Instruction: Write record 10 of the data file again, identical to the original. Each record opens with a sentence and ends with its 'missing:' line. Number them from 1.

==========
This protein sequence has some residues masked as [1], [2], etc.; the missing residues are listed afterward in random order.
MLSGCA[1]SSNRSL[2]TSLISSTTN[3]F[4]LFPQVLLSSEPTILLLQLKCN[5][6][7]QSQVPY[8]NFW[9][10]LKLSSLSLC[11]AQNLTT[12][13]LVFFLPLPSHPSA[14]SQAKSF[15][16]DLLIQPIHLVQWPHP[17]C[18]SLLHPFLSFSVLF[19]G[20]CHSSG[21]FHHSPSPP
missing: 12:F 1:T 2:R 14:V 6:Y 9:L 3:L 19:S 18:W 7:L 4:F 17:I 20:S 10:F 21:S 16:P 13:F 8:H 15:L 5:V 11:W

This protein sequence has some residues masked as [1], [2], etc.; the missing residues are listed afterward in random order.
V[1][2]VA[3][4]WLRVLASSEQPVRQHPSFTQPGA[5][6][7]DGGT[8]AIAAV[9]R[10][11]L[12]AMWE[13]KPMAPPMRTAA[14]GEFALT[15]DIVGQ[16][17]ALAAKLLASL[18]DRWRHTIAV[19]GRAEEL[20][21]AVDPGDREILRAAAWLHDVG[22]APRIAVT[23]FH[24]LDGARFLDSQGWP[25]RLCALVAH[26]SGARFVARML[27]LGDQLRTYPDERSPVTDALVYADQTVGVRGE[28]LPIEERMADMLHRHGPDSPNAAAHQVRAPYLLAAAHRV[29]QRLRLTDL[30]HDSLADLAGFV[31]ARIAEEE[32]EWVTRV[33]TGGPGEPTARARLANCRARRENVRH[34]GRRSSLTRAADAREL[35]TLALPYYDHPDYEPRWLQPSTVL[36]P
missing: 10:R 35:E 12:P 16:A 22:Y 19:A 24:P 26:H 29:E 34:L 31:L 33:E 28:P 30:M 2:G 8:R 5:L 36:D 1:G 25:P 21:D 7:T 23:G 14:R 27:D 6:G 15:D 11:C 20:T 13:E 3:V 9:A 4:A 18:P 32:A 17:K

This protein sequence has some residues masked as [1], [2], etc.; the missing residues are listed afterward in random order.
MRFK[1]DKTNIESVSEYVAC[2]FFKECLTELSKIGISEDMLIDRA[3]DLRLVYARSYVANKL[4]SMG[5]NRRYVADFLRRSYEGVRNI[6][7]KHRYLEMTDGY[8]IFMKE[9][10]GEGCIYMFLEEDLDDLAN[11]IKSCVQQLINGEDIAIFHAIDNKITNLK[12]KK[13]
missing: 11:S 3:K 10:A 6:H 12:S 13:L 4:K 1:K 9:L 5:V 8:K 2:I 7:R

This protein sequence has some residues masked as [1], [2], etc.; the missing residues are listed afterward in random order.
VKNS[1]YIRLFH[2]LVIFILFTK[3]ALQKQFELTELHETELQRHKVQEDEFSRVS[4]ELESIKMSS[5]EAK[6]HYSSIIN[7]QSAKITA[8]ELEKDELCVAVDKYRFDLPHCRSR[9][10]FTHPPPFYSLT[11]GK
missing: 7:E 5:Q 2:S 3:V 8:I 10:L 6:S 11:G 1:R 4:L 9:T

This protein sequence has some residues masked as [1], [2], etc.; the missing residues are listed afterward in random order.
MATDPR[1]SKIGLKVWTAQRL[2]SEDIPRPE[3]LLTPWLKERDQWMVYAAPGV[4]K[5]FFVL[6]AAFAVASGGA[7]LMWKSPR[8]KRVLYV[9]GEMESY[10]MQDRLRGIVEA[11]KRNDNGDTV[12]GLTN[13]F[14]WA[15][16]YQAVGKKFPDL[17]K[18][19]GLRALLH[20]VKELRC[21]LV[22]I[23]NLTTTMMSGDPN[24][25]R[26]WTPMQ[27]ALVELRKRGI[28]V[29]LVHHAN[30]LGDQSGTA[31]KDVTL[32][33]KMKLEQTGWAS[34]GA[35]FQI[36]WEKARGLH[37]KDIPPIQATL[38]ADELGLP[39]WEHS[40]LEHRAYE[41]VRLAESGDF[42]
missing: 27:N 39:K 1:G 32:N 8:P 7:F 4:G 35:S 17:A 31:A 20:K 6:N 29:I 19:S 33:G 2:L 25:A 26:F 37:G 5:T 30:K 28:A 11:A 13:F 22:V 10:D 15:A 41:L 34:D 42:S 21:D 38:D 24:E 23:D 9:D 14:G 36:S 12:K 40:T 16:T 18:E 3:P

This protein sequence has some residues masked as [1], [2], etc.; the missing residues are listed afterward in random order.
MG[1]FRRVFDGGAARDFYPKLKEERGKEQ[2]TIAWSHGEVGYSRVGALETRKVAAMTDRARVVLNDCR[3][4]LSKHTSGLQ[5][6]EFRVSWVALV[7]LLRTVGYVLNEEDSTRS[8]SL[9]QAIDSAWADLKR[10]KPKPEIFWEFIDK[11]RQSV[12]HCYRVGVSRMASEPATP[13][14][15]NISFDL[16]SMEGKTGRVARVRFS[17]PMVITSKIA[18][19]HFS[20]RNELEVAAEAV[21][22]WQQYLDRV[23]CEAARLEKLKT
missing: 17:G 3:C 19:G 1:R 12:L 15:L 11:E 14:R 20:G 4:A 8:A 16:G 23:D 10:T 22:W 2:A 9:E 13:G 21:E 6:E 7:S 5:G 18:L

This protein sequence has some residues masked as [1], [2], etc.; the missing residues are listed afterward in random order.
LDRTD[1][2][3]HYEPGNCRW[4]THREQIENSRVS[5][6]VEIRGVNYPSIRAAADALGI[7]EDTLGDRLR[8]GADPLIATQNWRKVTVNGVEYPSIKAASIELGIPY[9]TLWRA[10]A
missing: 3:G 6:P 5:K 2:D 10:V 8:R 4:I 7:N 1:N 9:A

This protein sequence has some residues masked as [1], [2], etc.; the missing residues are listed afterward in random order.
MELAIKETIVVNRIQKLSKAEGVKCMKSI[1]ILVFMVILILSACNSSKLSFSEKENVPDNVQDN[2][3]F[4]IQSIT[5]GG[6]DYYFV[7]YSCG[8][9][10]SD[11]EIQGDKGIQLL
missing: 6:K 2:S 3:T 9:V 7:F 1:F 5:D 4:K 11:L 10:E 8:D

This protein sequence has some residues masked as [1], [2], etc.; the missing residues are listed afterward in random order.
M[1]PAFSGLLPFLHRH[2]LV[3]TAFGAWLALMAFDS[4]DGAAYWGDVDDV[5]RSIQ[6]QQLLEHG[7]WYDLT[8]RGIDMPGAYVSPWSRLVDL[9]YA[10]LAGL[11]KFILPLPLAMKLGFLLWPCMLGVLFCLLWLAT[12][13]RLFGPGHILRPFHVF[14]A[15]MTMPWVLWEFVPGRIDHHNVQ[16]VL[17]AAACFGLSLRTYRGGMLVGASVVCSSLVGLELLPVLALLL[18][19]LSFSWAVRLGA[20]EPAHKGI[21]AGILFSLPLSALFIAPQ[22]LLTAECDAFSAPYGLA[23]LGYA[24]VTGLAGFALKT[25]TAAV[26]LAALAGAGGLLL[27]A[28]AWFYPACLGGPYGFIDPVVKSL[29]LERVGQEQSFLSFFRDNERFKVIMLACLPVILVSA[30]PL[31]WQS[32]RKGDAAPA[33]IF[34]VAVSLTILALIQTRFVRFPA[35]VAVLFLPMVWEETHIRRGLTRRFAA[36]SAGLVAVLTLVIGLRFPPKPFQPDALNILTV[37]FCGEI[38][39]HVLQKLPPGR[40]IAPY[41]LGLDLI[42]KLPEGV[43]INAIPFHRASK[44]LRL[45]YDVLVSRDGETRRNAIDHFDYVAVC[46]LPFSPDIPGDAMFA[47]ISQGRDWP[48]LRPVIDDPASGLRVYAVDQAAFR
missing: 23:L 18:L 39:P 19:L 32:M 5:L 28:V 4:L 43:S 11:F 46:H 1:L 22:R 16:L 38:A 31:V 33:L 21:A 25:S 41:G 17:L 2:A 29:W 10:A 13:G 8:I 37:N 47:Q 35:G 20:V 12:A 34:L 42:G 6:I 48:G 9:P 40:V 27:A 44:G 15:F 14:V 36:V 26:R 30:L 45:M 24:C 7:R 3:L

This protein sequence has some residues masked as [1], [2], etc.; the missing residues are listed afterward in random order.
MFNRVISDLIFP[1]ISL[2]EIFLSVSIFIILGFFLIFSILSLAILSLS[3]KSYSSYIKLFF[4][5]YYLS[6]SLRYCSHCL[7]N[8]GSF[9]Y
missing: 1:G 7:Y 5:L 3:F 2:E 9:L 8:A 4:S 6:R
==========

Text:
This protein sequence has some residues masked as [1], [2], etc.; the missing residues are listed afterward in random order.
MFNRVISDLIFP[1]ISL[2]EIFLSVSIFIILGFFLIFSILSLAILSLS[3]KSYSSYIKLFF[4][5]YYLS[6]SLRYCSHCL[7]N[8]GSF[9]Y
missing: 1:G 7:Y 5:L 3:F 2:E 9:L 8:A 4:S 6:R